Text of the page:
support our research efforts related to cultivar developIn recent years, the MPSTMA (and before that both the MPSA and MSTMA) have been very supportive of the tur- ment. When we finally develop a new cultivar, it is licensed through the Minnesota Crop Improvement fgrass science program at the University of Minnesota. Association to a seed company or grower group. The One of the major activities of our program is turfgrass breeding. Current targets of our breeding program include licensee then contracts with farmers to grow the seed, which is then processed and distributed to consumers Kentucky bluegrass, perennial ryegrass, tall fescue, sheep fescue, hard fescue, tufted hairgrass, and prairie junegrass. throughout the United States, Canada and Europe. Every time a pound of seed is sold, a small portion of In this turfgrass research update I want to briefly explain how our breeding program can positively impact turfgrass the price is paid back to the original inventor of the cultivar (in our case, the University of Minnesota). A substanmanagers. tial portion of this revenue goes directly back into our A new cultivar can take a long time to develop -- at overall turfgrass research program. The evidence that least five years and oftentimes much longer. Because of these royalties are important is apparent when you considthis, plant breeders need to think about the needs of the er that most of the larger turfgrass research programs in end-user 10, 15, or even 20 years into the future. One can the United States have large breeding programs (e.g. Penn imagine that the future will bring greater restrictions on St., Rutgers, Georgia). the types of inputs allowed on turf, which is why our proWe are excited about some of the advances we have gram has been working on the development of lowermade in the breeding program in recent years and it is our input grasses such as prairie junegrass for use as turf in hope that turfgrass managers throughout Minnesota and parks, home lawns, golf course roughs, and other lower much of the northern United States will benefit from our maintenance situations. Developing a useful cultivar of work at the University of Minnesota. prairie junegrass may take more than a decade, but the impact of such a cultivar could last for many years more. There are a limited number of public breeding programs in the northern United States. Several private breeding programs are quite active and most of these are located in Oregon. The private breeding programs do an Your ONE Tractor Solution excellent job of developing new cultivars that respond to current consumer demands. One advantage that a public breeding program (such as ours) has is that it can work on projects that have longer-term goals in mind— a public turfgrass breeder does not need to worry about short-term revenue forecasts or recent seed sales numbers. An excellent example that illustrates this point is our work in breeding for improved winterhardiness in perennial ryegrass. For any number of reasons (climate where other breeding programs are located, difficulty of screening for 30o winterhardiness, lack of national market for this trait), (Up to 58% Grade) there have not been successful cultivars of perennial ryegrass developed that have adequate winterhardiness for use in Minnesota. Our program has been working for a number of years on this project (the initial work was done by Dr. Nancy Ehlke, and I have now joined in the effort), and we are now making some significant gains in winterhardiness. One cultivar has been released from this work (Arctic Find the 4-Season Ventrac at: Green) and we expect more to come over the next few years. Cushman Motor Company, Inc. When groups such as the MPSTMA give funding for turfgrass breeding research, it is likely that those funds  t will lead to even greater funding for our program through &'SBOLMJO"WF .JOOFBQPMJT ./ royalties paid on turfgrass cultivars. The funds are used to SPRING 2012 MPSTMA NEWS 3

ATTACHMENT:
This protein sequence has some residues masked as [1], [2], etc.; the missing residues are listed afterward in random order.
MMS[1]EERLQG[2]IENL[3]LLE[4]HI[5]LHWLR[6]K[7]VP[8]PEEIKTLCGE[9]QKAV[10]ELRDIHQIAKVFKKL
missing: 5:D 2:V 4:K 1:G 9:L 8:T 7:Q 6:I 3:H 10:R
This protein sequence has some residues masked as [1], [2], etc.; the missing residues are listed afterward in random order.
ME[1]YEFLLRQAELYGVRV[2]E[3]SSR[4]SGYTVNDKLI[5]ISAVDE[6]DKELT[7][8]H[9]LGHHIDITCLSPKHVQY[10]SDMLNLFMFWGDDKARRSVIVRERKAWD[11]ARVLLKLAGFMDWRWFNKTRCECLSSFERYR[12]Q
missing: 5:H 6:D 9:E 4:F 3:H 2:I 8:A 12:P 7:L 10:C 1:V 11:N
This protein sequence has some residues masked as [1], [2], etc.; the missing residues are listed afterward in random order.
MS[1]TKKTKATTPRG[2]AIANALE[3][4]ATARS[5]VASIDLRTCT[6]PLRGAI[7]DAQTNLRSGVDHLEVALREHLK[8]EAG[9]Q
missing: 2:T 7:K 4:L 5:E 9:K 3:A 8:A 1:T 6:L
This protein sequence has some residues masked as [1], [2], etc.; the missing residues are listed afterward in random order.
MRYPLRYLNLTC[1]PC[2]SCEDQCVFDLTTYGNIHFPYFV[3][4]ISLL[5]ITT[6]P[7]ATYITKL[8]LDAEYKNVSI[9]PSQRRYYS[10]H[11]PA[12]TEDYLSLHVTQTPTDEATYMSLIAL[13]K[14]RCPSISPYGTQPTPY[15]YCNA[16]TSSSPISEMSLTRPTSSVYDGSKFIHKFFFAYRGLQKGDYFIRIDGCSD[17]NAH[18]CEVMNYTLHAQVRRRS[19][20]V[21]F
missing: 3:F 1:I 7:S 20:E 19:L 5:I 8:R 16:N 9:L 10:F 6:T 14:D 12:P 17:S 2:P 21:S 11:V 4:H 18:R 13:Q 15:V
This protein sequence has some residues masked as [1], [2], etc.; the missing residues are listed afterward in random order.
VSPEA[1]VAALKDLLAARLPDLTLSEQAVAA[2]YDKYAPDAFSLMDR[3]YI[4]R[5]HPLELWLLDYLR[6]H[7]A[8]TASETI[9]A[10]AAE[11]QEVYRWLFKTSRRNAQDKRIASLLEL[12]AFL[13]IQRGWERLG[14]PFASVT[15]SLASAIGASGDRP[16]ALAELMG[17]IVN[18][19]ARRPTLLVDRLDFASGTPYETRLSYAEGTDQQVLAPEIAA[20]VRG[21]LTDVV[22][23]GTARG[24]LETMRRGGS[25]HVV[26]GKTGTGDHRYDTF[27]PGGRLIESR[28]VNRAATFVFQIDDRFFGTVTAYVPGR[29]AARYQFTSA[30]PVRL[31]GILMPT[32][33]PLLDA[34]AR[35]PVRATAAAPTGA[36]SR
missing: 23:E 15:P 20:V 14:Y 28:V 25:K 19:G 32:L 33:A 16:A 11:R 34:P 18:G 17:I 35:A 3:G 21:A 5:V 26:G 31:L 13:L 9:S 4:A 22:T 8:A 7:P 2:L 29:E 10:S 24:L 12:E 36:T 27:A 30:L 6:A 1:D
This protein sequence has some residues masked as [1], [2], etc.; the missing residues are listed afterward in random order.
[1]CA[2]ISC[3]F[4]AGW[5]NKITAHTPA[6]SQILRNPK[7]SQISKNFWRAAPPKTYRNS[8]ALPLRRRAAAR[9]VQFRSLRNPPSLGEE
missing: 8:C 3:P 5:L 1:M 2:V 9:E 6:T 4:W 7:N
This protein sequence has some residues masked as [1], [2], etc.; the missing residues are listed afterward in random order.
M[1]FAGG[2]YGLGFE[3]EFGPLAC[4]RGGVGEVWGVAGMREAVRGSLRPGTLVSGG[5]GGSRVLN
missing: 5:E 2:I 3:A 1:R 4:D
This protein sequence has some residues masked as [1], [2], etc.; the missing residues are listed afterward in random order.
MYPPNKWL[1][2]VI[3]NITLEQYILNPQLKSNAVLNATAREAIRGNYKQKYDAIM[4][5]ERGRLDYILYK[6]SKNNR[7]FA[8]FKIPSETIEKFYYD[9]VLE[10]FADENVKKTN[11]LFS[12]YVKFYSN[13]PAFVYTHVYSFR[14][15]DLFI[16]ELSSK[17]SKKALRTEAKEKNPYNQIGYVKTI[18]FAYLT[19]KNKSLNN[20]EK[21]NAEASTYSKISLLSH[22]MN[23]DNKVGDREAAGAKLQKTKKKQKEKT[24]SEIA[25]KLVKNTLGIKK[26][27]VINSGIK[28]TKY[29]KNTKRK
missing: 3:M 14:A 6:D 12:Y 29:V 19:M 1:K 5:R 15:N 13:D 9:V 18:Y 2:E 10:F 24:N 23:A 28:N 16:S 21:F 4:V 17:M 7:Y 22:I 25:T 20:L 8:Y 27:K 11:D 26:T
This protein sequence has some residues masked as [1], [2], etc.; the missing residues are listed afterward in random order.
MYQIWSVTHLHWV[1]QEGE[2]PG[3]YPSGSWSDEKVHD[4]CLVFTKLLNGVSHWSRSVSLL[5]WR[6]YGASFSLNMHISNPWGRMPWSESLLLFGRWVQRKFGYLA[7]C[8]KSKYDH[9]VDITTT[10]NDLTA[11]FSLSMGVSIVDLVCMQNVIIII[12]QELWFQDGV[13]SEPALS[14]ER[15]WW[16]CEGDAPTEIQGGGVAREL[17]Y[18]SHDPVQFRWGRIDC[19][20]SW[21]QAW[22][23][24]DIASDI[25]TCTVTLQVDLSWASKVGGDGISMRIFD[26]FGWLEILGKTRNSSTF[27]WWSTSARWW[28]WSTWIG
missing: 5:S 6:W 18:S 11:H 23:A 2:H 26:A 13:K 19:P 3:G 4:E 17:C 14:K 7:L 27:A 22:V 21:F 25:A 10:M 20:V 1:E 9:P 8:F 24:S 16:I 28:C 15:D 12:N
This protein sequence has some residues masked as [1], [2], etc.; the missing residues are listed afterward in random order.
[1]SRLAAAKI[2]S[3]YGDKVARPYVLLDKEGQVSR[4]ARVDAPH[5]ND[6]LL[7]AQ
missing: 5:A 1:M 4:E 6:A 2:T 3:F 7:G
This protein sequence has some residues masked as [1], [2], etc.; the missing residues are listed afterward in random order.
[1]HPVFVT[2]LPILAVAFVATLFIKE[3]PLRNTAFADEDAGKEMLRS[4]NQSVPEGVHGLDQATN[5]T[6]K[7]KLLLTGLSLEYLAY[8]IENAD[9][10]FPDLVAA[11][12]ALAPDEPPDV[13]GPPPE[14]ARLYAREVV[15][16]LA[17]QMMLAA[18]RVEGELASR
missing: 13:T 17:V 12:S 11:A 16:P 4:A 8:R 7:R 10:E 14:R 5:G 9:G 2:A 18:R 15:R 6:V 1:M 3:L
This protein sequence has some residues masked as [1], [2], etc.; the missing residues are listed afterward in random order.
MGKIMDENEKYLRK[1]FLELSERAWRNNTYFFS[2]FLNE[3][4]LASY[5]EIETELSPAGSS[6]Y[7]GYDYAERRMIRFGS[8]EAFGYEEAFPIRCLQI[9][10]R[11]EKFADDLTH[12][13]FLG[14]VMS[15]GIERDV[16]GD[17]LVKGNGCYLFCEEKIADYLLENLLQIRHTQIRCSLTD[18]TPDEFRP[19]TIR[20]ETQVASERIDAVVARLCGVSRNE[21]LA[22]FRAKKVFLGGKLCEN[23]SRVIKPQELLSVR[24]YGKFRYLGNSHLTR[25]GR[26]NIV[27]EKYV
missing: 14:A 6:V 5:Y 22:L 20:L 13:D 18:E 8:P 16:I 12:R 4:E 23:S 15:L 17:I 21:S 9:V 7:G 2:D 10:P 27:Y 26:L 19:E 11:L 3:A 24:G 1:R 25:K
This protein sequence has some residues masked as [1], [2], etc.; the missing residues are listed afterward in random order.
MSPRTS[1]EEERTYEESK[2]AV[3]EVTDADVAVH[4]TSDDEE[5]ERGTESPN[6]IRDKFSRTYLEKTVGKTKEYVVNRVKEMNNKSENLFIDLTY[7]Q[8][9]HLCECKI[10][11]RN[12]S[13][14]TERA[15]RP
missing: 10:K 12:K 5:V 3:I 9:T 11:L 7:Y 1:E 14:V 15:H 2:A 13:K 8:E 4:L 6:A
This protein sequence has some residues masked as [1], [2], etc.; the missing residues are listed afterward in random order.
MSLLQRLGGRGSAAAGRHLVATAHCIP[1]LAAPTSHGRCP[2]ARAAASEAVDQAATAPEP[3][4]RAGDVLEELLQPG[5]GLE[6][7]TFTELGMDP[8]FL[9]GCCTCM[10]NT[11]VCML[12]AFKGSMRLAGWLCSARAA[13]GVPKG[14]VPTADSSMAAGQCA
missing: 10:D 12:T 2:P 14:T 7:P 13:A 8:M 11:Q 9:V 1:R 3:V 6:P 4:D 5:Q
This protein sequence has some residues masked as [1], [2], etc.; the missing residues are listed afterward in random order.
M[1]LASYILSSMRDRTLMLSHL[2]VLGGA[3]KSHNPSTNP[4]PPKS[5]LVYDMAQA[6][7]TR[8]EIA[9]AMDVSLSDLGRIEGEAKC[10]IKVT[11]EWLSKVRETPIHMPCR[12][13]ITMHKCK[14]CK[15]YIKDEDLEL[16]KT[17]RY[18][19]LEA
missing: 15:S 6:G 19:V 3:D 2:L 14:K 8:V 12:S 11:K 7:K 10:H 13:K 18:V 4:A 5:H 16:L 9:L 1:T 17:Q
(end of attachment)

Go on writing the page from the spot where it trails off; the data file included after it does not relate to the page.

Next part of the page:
Lowell Luebeck, Jon Almquist Elected to MPSTMA Board of Directors at January 5 Annual Meeting Seventy members attended the 2nd Annual MPSTMA Annual Meeting at the Minneapolis Convention Center on January 5 during the MNLA / MTGF Northern Green Expo. Lowell Luebeck, City of Plymouth, was re-elected as General Member Representative. Jon Almquist, The Toro Company, was elected as Commercial Member representative. Both will serve 2-year terms. Luebeck ran against Andy Johnson, TCF Bank Stadium, and Nick Germann, Northwestern College. For 33 years, Lowell has been involved with the former MPSA and MSTMA associations and most recently served as 2011 Co-Treasurer for the new MPSTMA. Luebeck manages the daily operation of all aspects of park maintenance and management along with